On April 18, 2019, the final text amending the European Market Infrastructure Regulation (EMIR) was adopted by the European Parliament. The update to EMIR is widely referred to as EMIR REFIT and will come into effect on June 17, 2019.
This article provides a broad overview of the main impacts of EMIR REFIT on fund managers and their funds, with a particular focus on U.S. fund managers.
Changes to EMIR Counterparty Categorization
Reclassification of Alternative Investment Funds
The most significant change for U.S. fund managers is the reclassification of EU-domiciled alternative investment funds (AIFs). Under the old EMIR classifications, only AIFs managed by a manager (AIFMs) authorized or registered under the Alternative Investment Fund Managers Directive (AIFMD) were classified as financial counterparties (FCs). Under EMIR REFIT, however, any AIF domiciled in the EU, whether or not its manager is an AIFM, is classified as an FC.
The expanded definition of “FC” will bring many more entities into that category, including any private fund, mutual fund or other fund that is not a UCITS. This will prevent those entities from relying on exemptions from certain EMIR requirements available to nonfinancial counterparties (NFCs), as discussed in more detail below.
Revised Clearing Thresholds
In order to alleviate some of the impact of this relatively significant recategorization, EMIR REFIT has introduced a new subcategory of financial counterparties with lower OTC derivatives trading volume, labeled FC- (or FC minus). For purposes of this new subcategory, the revised regulations replicate the clearing thresholds currently applicable to distinguish nonfinancial counterparties (as either NFC+ or NFC-). As a result, as long as the FC’s aggregate average month-end notional amount trading volume for the previous 12-month period is below EUR 1 billion (in either credit or equity derivatives) or EUR 3 billion (in any of interest rate, FX, commodity or other derivatives), then the FC will be an FC-. Those thresholds are calculated at the entity level and are subject to adjustments by the European Securities and Markets Authority (ESMA).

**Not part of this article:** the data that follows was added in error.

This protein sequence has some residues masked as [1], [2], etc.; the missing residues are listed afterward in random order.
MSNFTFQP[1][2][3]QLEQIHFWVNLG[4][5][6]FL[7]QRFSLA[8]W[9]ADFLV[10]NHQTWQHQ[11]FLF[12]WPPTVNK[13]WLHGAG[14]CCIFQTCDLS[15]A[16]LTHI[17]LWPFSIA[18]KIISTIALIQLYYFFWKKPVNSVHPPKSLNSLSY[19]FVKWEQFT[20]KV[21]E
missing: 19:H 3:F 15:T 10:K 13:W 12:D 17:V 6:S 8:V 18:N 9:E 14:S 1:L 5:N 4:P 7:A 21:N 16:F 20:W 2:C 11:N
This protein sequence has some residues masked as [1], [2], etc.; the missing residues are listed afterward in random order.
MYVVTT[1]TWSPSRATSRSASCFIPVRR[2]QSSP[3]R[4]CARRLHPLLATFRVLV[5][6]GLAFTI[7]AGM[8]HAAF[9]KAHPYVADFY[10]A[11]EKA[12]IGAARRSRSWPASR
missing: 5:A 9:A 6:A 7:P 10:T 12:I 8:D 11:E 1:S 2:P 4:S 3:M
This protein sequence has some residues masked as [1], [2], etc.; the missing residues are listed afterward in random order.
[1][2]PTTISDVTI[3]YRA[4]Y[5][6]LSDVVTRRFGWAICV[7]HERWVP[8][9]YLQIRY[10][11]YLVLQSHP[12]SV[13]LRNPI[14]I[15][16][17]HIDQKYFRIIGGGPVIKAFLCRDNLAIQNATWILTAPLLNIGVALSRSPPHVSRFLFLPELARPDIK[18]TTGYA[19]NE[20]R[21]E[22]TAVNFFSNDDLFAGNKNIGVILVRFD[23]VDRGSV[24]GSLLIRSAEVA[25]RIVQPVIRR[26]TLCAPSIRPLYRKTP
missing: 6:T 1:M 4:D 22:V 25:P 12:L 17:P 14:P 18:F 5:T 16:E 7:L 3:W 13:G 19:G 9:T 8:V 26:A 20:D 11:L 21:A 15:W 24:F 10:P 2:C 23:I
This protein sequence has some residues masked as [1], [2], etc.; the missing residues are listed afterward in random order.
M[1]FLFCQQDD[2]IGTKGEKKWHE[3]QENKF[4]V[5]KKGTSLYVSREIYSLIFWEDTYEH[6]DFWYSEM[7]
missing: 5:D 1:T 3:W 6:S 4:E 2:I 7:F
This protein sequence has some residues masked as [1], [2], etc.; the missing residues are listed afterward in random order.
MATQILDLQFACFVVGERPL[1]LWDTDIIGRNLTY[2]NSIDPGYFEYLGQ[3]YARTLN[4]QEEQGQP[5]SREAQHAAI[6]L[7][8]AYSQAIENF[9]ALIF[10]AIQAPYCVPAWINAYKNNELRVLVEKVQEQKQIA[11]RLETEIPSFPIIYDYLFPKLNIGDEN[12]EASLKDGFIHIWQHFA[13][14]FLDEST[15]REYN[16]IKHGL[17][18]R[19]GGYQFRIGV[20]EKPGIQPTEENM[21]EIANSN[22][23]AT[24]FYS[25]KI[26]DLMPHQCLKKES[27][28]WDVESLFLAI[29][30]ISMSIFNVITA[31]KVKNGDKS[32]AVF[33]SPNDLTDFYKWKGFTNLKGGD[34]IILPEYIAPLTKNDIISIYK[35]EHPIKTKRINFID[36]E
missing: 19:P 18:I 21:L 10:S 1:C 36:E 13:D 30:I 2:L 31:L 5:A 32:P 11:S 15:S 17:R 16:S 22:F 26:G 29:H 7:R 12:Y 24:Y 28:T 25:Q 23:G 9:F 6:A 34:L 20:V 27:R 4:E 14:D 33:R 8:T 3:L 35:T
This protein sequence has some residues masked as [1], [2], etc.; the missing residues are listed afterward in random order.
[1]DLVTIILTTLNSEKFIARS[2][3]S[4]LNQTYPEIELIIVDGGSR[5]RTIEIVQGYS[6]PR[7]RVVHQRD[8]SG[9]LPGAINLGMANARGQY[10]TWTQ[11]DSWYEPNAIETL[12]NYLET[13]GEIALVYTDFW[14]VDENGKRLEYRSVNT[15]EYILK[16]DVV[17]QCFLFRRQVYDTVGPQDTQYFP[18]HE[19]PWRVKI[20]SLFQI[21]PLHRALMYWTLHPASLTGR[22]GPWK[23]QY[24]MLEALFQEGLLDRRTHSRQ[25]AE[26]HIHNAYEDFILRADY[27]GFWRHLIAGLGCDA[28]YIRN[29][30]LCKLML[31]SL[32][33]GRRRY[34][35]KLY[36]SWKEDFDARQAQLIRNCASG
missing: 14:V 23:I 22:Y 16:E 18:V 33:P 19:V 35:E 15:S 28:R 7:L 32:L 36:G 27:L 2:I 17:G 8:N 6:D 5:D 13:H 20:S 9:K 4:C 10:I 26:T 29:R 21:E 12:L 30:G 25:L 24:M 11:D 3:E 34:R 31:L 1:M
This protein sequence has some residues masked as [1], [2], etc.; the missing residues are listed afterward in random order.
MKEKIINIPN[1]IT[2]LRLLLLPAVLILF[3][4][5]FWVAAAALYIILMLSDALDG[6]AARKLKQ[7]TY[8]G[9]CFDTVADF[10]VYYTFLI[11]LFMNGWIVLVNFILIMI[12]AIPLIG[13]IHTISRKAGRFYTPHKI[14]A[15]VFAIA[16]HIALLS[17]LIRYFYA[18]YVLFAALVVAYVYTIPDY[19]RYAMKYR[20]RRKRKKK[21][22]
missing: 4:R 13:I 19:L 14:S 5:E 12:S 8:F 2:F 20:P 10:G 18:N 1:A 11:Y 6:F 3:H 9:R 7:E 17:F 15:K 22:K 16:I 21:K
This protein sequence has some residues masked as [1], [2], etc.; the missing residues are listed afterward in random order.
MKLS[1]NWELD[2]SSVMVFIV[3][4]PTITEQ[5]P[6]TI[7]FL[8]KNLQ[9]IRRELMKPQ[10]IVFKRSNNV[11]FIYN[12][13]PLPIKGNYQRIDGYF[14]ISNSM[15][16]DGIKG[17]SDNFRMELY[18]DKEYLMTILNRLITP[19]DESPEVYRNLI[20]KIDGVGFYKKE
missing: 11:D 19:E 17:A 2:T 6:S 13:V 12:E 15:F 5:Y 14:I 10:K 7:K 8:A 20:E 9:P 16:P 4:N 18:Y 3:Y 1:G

Where a fund is part of a group (e.g., a parent-subsidiary relationship), the calculation of clearing thresholds would take into account all covered derivatives entered into across the group. The definition of “group” under EMIR may include structures such as master and feeder funds, in which case derivatives entered into by both the feeder (such as a currency hedge) and the master will be aggregated.
Status of AIFs Going Forward
Funds of non-EU managers will fall within two separate categories depending upon whether the fund itself is domiciled in the EU.
1. EU funds with non-EU managers
2. Non-EU funds with non-EU managers
EMIR REFIT has also closed a loophole enabling non-EU AIFs previously categorized as NFC- to remain out-of-scope for the purposes of EU variation margin requirements. However, those funds escaping the EMIR margin requirements were generally in-scope for the purposes of other regimes, such as Dodd-Frank. As a result, it is not expected that this change will substantively alter the current application of variation margin across AIFs or their managers, whether domiciled inside or outside the EU.